** With apologies for another KESless Saturday. Friday night Street Pastors was . . . stressful. You know if Hampshire is going to become the latest seething hotbed of excitable youth and popular with the feuding lout faction I’m frelling going to retire. I didn’t sign on for all this commotion. I signed on to stroll around passing out hot drinks to the homeless and flipflops to the overly high-heeled. I can deal with a certain amount of off-the-wallness, both drug- and alcohol-related and/or the results of social-services failures. I didn’t sign on to get involved in the stuff that the cops are for. That’s what the cops are for. Also, of course, I’m still barely frelling walking post-stomach-flu, and this has a certain dispiriting effect. But yesterday was mostly another lost day, although talking to Alfrick was good in spite of his sense of humour.
*** You come too, like the poem says. http://www.poetryfoundation.org/poem/173534
† And seems to be staying where I put it, which is an important point.^
^ Champagne is of course noted for its stomach-soothing effects.+
+ What I want to know is if I start drinking only about eight hours after I got up in the cough-cough morning does that make me a LUSH? Except this early (cough-cough) in the day approach to sin and heinousness does give you extra time at the other end to take your hellmob out for supernumerary hurtles to wear sin, heinousness and 12% alcohol off again.#
# ::pours a second pot of peppermint tea into the internal cauldron::
†† Some clever helpful person is going to say ‘circulars’. I HATE CIRCULAR NEEDLES.
††† Non, je regrette rien.
THERE’S TOO MUCH GOING ON* including various bits of news** both good and bad that I haven’t entirely got my head around yet*** although when I do some of them will make it onto the blog.
Meanwhile I thought I might at least post some photos of an attic full of book boxes as requested by some strange person on the forum.
This is what greets you at the top of the stairs. That’s the corner of my old double bed from Maine on the left, hard up against the end wall, pretending to be a Guest Room. When I get it made up again it will be a very good place for Lying with the Hellmob. The hellhounds and I had begun to explore this interesting possibility back when Third House was still Third House. And a double bed is enough bigger than a sofa I may be able to trap the hellterror in place more effectively.
But this is what I mean about lack of impressiveness–although you may be dazzled by my colour sense–you’re looking at nineteen or twenty boxes wedged into that corner, but since you can only see the outside rows it’s a big meh.
You’re now standing with the bed behind you and the yellow filing cabinet to your left, looking down the length of the attic. This is the long kitchen table, worth £1.79, built out of bits Peter had found in rubbish tips, that when we moved out of the old house I REFUSED TO GIVE UP. And I was right. It is perfect as a long skinny attic table. That’s the notorious dormer window that has produced those interesting ceiling angles, some of which you can see. And those are avocadoes on the window sill, in case you’re wondering, ripening in the sunlight that blasts in during the day. If you peer into the murk to the far end of the attic you may just about be able to make out EMPTY SHELVES. Yes. I keep putting stuff on them and then taking it off again because how am I supposed to choose? Although Peter’s 1,000,000,000 bound annuals of PUNCH take up a good deal of the space you can’t see, and my encyclopaedia will go on those shelves too when I find the rest of it.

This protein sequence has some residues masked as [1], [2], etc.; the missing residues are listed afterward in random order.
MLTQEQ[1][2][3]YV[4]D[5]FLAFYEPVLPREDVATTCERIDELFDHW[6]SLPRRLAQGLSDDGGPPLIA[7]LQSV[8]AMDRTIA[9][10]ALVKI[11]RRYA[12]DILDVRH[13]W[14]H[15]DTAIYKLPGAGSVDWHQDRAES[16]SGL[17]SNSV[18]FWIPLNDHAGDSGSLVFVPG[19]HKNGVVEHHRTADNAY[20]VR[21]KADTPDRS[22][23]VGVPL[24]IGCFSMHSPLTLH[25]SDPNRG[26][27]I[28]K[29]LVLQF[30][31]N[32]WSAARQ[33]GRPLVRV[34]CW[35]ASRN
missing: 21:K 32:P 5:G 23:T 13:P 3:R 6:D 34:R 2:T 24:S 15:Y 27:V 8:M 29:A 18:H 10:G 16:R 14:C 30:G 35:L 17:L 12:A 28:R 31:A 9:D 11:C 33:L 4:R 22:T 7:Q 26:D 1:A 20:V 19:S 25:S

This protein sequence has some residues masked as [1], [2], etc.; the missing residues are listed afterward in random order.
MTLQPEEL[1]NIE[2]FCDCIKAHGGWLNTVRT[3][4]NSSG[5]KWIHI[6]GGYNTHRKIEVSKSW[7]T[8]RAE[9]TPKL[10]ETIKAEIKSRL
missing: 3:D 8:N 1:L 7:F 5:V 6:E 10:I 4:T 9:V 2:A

And that architectural feature in the upper right-hand corner is the boxed-in, so to speak, chimney. Why it has a sort of hoop skirt built out from it halfway down (or up) I have no idea, but all shelves to pile books and book boxes on are good shelves.
This is the left-hand far corner, so what is beyond the table on the same side of the attic. And again . . . not so impressive. But you’re looking at nearly thirty boxes you just can’t see most of them. What you are seeing at the bottom of the picture in the open box is the limited edition illustrated ROSE DAUGHTER.
This is now behind the chimney. Peter’s gazillion PUNCHES are immediately to your left; the corner with the unimpressive thirty boxes is now behind you . . . more or less. You’re a bit crowded back here.
I am particularly pleased with the table. It’s one of the few pieces of furniture that came over with me from Maine, with the bed and the blue velvet sofa, and it was for the chop this move; there was nowhere to put it. I’m a little nostalgic about the stuff I brought over with me because barring the 1,000,000,000 books there isn’t a lot of it–and I did have to get rid of my baby grand piano. This table has been sitting at the mews waiting for the axe to fall since like the kitchen table it isn’t worth anything BUT IT’S A PERFECTLY GOOD TABLE. And then I thought, wait a minute, I can use it a Mediating Structure to make the wrangling of book boxes marginally less appalling. So it’s shoved up against the back of the chimney and there are and/or will be stacks of two boxes below it and stacks of two boxes on top of it . . . instead of stacks of four boxes of books. Hurrah. Yessssss.
The view from above. Just by the way, don’t get too excited by any labels you may see. Most of them are wrong. Well, most of the ones on Peter’s backlist are wrong. My backlist, on the other hand, is 99% gorgeously and specifically accurate because I have a secret weapon named Fiona.
And, when appropriate, I get books out of their boxes and pile them interestingly in available gaps, available being another of those mutable concepts. I’ve got a lot of Peter’s piled up on the chimney shelf just out of frame in the long shot of the ex-kitchen table. And just by another way, I have no idea where SHADOWS is. I haven’t seen it at all. I hope it’s hiding somewhere at the cottage.
And because I am hopelessly neurotic, I’ve saved a few empty boxes . . . just in case I need them later. Yes, that’s a sink on your right. I have them piled in the loo because there isn’t anywhere else.
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* Well how unusual
** No, no, not the kind you want
*** Although I HAD MY FIRST VOICE LESSON IN FOREVER on Monday YAAAAAAAY. It wasn’t even as bad as feared^ but I still have a good deal of lost ground to make up. AND BOTH MY PIANO AND I SOUND DIFFERENT IN THIRD HOUSE’S SITTING ROOM.
^ Although if it had been as bad as feared it would have involved alien abduction and earthquakes and a recount in Scotland that demonstrated that they’d left the UK after all, which leaves quite a lot of room for a voice lesson still to be pretty bad in.